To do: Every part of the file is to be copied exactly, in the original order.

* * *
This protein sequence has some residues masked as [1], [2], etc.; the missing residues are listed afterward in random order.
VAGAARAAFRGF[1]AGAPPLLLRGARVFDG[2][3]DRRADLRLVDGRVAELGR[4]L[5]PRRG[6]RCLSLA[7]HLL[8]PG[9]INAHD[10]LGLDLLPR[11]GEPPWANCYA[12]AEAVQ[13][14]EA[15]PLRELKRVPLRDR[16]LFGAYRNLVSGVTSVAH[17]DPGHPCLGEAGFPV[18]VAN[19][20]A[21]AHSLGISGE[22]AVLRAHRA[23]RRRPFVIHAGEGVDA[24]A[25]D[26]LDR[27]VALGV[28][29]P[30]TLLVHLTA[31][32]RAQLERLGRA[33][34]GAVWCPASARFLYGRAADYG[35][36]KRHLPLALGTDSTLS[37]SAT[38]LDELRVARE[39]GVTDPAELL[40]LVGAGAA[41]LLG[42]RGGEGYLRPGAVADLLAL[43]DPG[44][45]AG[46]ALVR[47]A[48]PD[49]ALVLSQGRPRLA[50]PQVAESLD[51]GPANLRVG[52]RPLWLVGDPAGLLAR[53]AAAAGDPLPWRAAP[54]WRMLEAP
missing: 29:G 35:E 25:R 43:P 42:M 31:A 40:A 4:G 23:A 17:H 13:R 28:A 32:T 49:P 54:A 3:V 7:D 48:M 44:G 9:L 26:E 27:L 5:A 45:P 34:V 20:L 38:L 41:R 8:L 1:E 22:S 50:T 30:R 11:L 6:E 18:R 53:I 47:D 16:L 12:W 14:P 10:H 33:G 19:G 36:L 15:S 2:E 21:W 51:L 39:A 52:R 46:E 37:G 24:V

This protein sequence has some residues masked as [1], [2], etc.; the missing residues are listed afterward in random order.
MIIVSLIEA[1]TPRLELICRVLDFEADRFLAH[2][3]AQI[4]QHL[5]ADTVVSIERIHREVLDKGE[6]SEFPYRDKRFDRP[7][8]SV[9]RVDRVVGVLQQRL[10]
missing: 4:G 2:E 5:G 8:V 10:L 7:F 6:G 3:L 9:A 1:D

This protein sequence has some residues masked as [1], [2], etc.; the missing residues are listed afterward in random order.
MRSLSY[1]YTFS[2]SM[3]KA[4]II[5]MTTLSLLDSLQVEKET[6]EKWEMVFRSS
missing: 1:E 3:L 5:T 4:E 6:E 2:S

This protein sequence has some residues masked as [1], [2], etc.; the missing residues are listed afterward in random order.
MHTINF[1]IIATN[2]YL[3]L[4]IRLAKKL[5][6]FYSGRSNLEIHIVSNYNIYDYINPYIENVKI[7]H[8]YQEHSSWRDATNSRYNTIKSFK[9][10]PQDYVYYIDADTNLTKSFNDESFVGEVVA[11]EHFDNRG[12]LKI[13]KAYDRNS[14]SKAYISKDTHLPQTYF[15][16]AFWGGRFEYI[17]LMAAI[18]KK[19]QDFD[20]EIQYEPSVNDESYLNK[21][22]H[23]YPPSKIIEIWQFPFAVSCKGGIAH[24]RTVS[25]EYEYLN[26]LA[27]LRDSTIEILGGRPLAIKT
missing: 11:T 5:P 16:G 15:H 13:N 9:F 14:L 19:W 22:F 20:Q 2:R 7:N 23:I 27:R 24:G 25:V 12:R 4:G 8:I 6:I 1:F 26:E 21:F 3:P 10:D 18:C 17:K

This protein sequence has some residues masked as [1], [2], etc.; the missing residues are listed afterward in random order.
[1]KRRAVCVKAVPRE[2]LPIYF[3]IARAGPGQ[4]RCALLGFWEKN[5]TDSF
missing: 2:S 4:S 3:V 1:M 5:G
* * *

This protein sequence has some residues masked as [1], [2], etc.; the missing residues are listed afterward in random order.
VAGAARAAFRGF[1]AGAPPLLLRGARVFDG[2][3]DRRADLRLVDGRVAELGR[4]L[5]PRRG[6]RCLSLA[7]HLL[8]PG[9]INAHD[10]LGLDLLPR[11]GEPPWANCYA[12]AEAVQ[13][14]EA[15]PLRELKRVPLRDR[16]LFGAYRNLVSGVTSVAH[17]DPGHPCLGEAGFPV[18]VAN[19][20]A[21]AHSLGISGE[22]AVLRAHRA[23]RRRPFVIHAGEGVDA[24]A[25]D[26]LDR[27]VALGV[28][29]P[30]TLLVHLTA[31][32]RAQLERLGRA[33][34]GAVWCPASARFLYGRAADYG[35][36]KRHLPLALGTDSTLS[37]SAT[38]LDELRVARE[39]GVTDPAELL[40]LVGAGAA[41]LLG[42]RGGEGYLRPGAVADLLAL[43]DPG[44][45]AG[46]ALVR[47]A[48]PD[49]ALVLSQGRPRLA[50]PQVAESLD[51]GPANLRVG[52]RPLWLVGDPAGLLAR[53]AAAAGDPLPWRAAP[54]WRMLEAP
missing: 29:G 35:E 25:R 43:P 42:M 31:A 40:A 4:G 23:A 17:H 13:R 28:A 32:T 49:P 54:A 3:V 7:D 48:M 44:G 9:L 26:E 27:L 5:A 45:P 34:V 20:L 38:L 41:R 8:L 1:E 22:S 50:T 30:R 11:L 6:E 18:R 53:I 47:D 16:L 12:W 14:P 10:H 33:G 19:G 36:L 15:S 2:E 21:W 51:L 39:A 52:R 46:E 37:G 24:V

This protein sequence has some residues masked as [1], [2], etc.; the missing residues are listed afterward in random order.
MIIVSLIEA[1]TPRLELICRVLDFEADRFLAH[2][3]AQI[4]QHL[5]ADTVVSIERIHREVLDKGE[6]SEFPYRDKRFDRP[7][8]SV[9]RVDRVVGVLQQRL[10]
missing: 4:G 2:E 5:G 8:V 10:L 7:F 6:G 3:L 9:A 1:D

This protein sequence has some residues masked as [1], [2], etc.; the missing residues are listed afterward in random order.
MRSLSY[1]YTFS[2]SM[3]KA[4]II[5]MTTLSLLDSLQVEKET[6]EKWEMVFRSS
missing: 1:E 3:L 5:T 4:E 6:E 2:S

This protein sequence has some residues masked as [1], [2], etc.; the missing residues are listed afterward in random order.
MHTINF[1]IIATN[2]YL[3]L[4]IRLAKKL[5][6]FYSGRSNLEIHIVSNYNIYDYINPYIENVKI[7]H[8]YQEHSSWRDATNSRYNTIKSFK[9][10]PQDYVYYIDADTNLTKSFNDESFVGEVVA[11]EHFDNRG[12]LKI[13]KAYDRNS[14]SKAYISKDTHLPQTYF[15][16]AFWGGRFEYI[17]LMAAI[18]KK[19]QDFD[20]EIQYEPSVNDESYLNK[21][22]H[23]YPPSKIIEIWQFPFAVSCKGGIAH[24]RTVS[25]EYEYLN[26]LA[27]LRDSTIEILGGRPLAIKT
missing: 11:T 5:P 16:G 15:H 13:N 9:F 14:L 19:W 22:F 20:Q 2:R 7:N 23:I 27:R 24:G 25:V 12:R 4:G 8:I 6:I 1:F 26:E 21:F 3:P 10:D 18:C 17:K

This protein sequence has some residues masked as [1], [2], etc.; the missing residues are listed afterward in random order.
[1]KRRAVCVKAVPRE[2]LPIYF[3]IARAGPGQ[4]RCALLGFWEKN[5]TDSF
missing: 2:S 4:S 3:V 1:M 5:G